If you’ve ever tried to take a boat across one of the large, flooded islands in the Delta, there is a good chance you’ve gotten your propeller snagged on water weeds. Submersed aquatic vegetation (which is the fancy, scientific term for ‘water weeds’) have been getting worse and worse in recent years, with invasive species taking over areas that were previously open water. Most of these weeds are introduced species from South America, but even some of our native species have been expanding rapidly. Weeds were the subject of several papers in the most recent State of Bay Delta Science, they were the subject of a recent paper synthesizing many years of herbicide data to look at weed control effectiveness at a landscape scale, and data on aquatic weeds in the Delta has been published in several different datasets. Classification maps are now available for all aquatic plants in the Delta for most of 2004-2022 (with 2023 in the works) and there is a new, integrated dataset made up of vegetation samples from four different programs. Together, these data and publications are increasing our understanding of where weeds are a problem and what to do about it.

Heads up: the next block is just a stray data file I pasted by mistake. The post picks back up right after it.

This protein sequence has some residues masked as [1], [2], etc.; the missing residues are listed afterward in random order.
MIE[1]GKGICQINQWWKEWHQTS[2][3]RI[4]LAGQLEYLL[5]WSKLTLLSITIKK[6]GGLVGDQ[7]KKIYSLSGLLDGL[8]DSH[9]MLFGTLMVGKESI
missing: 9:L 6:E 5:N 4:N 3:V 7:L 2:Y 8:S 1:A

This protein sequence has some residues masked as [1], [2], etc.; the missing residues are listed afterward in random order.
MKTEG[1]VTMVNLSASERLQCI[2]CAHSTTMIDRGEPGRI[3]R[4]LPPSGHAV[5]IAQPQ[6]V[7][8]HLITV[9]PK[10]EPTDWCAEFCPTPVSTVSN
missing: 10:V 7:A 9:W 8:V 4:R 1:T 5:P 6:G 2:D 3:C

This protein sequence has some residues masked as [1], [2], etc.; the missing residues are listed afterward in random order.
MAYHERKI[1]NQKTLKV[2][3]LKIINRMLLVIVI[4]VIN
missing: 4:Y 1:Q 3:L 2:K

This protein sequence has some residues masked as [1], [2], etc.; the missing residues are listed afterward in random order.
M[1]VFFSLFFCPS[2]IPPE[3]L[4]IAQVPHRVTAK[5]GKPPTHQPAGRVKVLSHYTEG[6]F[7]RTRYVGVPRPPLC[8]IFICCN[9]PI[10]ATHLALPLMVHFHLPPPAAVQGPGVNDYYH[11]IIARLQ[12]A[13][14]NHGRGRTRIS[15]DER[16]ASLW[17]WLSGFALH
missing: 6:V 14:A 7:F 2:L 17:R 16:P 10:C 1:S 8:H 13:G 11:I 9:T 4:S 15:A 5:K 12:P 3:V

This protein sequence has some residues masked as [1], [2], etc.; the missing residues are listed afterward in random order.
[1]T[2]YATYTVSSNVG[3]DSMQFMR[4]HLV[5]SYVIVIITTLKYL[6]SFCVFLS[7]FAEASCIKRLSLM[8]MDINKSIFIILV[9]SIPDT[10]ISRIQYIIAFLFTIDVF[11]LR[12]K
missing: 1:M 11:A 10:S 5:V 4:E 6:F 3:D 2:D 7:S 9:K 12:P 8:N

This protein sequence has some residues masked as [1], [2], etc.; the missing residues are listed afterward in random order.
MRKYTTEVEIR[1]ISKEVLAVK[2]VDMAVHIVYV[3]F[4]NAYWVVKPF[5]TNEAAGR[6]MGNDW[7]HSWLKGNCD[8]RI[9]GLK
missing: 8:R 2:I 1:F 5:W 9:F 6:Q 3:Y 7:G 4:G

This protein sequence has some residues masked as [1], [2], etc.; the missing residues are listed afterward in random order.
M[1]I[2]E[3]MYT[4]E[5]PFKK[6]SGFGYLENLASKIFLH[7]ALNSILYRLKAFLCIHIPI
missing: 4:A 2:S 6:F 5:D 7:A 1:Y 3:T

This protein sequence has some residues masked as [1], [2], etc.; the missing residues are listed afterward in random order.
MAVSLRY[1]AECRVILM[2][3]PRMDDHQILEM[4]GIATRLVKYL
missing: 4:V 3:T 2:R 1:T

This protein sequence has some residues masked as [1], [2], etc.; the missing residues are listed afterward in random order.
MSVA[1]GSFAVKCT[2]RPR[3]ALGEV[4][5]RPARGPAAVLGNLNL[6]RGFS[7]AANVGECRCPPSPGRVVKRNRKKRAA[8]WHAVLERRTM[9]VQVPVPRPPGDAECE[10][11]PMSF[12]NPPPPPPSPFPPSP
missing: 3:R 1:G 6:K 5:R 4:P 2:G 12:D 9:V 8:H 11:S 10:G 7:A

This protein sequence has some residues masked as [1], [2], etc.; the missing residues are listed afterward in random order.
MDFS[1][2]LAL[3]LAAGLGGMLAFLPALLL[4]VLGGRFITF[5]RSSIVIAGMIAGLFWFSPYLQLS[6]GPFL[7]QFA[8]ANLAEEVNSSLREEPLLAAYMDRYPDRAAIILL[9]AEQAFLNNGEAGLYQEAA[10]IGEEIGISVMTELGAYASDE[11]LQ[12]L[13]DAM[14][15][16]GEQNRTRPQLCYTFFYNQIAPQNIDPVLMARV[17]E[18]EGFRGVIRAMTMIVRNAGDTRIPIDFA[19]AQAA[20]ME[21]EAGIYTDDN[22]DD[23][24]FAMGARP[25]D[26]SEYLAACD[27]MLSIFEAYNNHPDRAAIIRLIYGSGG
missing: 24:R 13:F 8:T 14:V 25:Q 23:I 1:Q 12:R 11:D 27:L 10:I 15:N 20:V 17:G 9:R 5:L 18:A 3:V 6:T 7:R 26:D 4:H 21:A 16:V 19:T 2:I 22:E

The recent paper “Multi-year landscape-scale efficacy of fluridone treatment of invasive submerged aquatic vegetation in the Sacramento San Joaquin Delta”, published earlier this year in Biological Invasions, was an excellent example of how many datasets could be integrated and used to answer a major management question. Water weeds have been managed with herbicides by California State Parks Division of Boating and Waterways for years, but its always seemed like a Sisyphean affair – constant use of herbicides and mechanical removal while weeds just keep growing back (for more info, see recent special issue of the Journal of Aquatic Plant Management). This gave lead author Dr. Shruti Khanna the idea that someone should look at whether the treatments were working. So she enlisted the help of Dr. Jereme Gaeta – statistician extraordinaire, Dr. Edward Gross – an expert in hydrodynamic modeling, and Dr. Louise Conrad – who could provide both scientific and policy advice.